Pickens writes "Science Daily Headlines reports that researchers at the Fraunhofer Institute for Digital Media Technology have developed a self-contained, dashboard-mounted assistant system that tracks a driver's eye movements and issues a warning before the driver has an opportunity to nod off to sleep. 'What we have developed is a small modular system with its own hardware and programs on board, so that the line of vision is computed directly within the camera itself,' says Professor Husar. 'Since the Eyetracker is fitted with at least two cameras that record images stereoscopically — meaning in three dimensions — the system can easily identify the spatial position of the pupil and the line of vision.' The cameras, which can be installed in any model of car, evaluate up to 200 images per second to identify the line of vision. If the camera modules detect that the eye is closed for longer than a user-defined interval, it sounds an alarm. The Eyetracker also has applications in computer games where players could look around themselves without requiring a joystick to change their viewing direction, and in marketing and advertising, where researchers could determine which parts of a poster or advertising spot receive longer attention from their viewers."
Networking

Turning Your Home Wiring Into a Giant Antenna 135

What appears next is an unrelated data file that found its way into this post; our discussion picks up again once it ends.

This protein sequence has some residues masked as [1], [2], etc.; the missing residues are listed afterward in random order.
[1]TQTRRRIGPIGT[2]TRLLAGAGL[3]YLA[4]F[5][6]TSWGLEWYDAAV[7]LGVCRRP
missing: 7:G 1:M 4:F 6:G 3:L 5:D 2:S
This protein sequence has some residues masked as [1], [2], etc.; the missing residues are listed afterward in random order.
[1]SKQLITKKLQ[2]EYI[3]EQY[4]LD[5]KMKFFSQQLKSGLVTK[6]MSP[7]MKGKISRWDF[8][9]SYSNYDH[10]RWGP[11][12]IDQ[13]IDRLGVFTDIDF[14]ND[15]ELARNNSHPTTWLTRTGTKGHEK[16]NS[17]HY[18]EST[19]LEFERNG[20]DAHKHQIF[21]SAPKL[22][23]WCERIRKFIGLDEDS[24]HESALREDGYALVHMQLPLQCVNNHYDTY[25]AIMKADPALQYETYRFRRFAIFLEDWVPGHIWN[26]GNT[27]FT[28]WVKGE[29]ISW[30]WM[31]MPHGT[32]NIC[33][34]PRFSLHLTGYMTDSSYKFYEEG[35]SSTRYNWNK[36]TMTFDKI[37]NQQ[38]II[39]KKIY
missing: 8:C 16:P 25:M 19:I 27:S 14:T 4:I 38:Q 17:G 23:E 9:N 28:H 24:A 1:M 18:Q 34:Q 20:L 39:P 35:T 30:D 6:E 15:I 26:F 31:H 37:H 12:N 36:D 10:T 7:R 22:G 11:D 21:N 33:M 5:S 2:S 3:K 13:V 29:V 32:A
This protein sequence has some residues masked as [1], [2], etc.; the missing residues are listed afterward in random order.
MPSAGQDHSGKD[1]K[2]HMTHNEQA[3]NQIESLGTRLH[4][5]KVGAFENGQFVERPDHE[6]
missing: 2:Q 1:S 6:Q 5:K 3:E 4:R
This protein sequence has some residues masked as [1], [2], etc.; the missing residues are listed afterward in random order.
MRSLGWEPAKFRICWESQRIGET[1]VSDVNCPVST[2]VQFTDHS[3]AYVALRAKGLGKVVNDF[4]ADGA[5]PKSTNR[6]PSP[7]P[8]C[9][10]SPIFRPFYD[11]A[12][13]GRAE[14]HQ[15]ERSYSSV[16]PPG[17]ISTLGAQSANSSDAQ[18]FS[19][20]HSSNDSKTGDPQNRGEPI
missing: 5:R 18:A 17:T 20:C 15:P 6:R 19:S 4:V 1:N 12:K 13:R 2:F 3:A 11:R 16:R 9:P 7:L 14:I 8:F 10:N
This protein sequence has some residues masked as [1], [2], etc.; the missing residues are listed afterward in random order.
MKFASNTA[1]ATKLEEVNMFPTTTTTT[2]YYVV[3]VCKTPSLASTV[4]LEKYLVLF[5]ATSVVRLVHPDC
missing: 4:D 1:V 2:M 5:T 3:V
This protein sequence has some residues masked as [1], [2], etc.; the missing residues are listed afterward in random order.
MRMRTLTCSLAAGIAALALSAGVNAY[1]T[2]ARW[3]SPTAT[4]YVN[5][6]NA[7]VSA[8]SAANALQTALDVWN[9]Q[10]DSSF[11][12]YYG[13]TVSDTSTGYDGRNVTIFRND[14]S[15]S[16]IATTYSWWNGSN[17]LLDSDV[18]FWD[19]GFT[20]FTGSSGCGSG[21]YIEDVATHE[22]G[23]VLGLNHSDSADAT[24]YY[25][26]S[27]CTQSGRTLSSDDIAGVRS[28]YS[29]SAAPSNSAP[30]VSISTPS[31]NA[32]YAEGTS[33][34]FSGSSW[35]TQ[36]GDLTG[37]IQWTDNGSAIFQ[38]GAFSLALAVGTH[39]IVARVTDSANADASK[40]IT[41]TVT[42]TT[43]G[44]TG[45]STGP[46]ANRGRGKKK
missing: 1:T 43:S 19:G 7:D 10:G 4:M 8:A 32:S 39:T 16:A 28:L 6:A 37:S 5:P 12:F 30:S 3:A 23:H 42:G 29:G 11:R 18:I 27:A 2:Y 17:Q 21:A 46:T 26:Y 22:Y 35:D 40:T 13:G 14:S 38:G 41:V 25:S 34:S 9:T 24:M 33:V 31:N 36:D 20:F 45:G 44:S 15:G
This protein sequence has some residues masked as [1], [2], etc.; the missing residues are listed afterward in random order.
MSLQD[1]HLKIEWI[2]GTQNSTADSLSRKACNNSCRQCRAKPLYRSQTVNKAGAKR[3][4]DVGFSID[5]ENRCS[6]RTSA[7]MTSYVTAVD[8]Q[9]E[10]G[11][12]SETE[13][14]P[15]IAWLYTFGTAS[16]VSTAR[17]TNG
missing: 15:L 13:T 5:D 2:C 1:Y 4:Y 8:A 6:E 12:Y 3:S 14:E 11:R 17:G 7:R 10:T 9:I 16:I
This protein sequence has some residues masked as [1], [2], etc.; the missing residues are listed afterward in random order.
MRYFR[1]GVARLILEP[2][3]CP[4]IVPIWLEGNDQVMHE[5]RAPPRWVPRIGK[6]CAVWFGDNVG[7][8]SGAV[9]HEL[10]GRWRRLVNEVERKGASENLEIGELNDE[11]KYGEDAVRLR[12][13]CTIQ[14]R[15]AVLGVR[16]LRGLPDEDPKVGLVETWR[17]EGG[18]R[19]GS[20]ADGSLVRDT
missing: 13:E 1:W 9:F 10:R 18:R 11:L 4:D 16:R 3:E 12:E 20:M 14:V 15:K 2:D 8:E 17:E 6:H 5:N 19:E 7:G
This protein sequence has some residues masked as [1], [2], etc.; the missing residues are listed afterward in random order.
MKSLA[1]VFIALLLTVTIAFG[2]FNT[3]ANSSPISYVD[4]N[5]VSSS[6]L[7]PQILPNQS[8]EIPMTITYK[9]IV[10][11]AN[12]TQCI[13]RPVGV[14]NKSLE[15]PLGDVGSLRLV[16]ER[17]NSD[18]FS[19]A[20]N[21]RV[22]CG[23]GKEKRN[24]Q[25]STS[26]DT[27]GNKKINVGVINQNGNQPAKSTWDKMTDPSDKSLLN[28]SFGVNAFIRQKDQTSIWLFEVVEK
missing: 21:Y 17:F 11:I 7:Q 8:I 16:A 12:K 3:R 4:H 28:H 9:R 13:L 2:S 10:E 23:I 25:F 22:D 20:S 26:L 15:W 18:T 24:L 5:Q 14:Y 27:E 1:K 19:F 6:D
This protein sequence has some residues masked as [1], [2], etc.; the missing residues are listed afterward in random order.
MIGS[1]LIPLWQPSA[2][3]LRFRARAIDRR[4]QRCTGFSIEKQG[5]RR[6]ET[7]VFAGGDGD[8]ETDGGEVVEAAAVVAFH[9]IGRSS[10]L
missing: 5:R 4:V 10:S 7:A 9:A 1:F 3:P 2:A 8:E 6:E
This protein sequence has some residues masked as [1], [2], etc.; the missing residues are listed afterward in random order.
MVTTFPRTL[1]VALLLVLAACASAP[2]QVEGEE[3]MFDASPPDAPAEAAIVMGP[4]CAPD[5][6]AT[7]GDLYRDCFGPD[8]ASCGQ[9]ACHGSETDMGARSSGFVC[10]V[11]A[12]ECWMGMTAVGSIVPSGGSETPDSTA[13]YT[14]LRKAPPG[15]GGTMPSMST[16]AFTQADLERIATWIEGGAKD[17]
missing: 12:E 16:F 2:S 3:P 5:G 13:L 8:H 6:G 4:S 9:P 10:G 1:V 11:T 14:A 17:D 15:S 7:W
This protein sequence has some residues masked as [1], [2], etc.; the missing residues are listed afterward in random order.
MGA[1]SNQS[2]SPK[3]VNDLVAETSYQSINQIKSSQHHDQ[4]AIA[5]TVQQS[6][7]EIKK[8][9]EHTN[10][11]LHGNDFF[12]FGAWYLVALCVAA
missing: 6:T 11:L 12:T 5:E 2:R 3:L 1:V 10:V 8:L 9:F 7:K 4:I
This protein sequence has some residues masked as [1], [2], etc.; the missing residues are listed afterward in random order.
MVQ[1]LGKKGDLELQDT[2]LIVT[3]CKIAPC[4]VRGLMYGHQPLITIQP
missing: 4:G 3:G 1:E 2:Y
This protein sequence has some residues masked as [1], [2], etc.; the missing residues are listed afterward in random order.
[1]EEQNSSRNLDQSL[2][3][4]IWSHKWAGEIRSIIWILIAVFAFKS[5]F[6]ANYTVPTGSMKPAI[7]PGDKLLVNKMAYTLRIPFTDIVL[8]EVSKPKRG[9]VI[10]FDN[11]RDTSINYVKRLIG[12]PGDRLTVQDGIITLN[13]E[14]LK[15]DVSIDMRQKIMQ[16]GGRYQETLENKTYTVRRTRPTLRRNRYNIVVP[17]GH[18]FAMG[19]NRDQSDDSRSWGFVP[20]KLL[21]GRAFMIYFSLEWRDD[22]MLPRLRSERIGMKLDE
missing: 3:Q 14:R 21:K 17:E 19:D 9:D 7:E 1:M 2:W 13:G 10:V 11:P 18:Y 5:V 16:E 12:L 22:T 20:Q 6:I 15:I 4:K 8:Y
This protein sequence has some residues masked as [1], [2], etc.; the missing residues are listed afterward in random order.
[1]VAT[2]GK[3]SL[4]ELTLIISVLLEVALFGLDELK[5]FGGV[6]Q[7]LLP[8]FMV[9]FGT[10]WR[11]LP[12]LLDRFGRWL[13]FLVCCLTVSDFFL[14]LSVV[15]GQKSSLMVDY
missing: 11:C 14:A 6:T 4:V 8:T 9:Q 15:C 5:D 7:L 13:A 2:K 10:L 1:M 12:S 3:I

An anonymous reader writes with this IBT snippet: "Imagine if you could run a wireless sensor device for years without ever having to replace the battery. Turns out, the idea of a battery-less wireless device might not be too far off. Researchers at the University of Washington and the Georgia Institute of Technology developed a small node sized device that uses the residential wiring from a building or home and transmits information to and from almost anywhere else from within. The device is called Sensor Nodes Utilizing Powerline Infrastructure, or SNUPI. It uses basic copper wiring as a giant antenna to receive wireless signals at a set frequency. When the device is within 10 to 15 feet of electrical wiring, it uses the antenna to send data to a single base station." (For "node-sized," think "size of a breakfast cereal prize.")
Robotics

Robots Taught to Deceive 239

An anonymous reader found a story that starts "'We have developed algorithms that allow a robot to determine whether it should deceive a human or other intelligent machine and we have designed techniques that help the robot select the best deceptive strategy to reduce its chance of being discovered,' said Ronald Arkin, a Regents professor in the Georgia Tech School of Interactive Computing."

Comment Re:arms race (Score 5, Insightful) 242

uh, it's not like they're just examining the X-Priority: OMG CRITICAL header field or anything here. TFA says it's based in part on the people who you email the most, and the emails which you choose to reply to. I imagine it'll work about as well as Gmail's spam filtering (i.e., pretty damn good in my experience).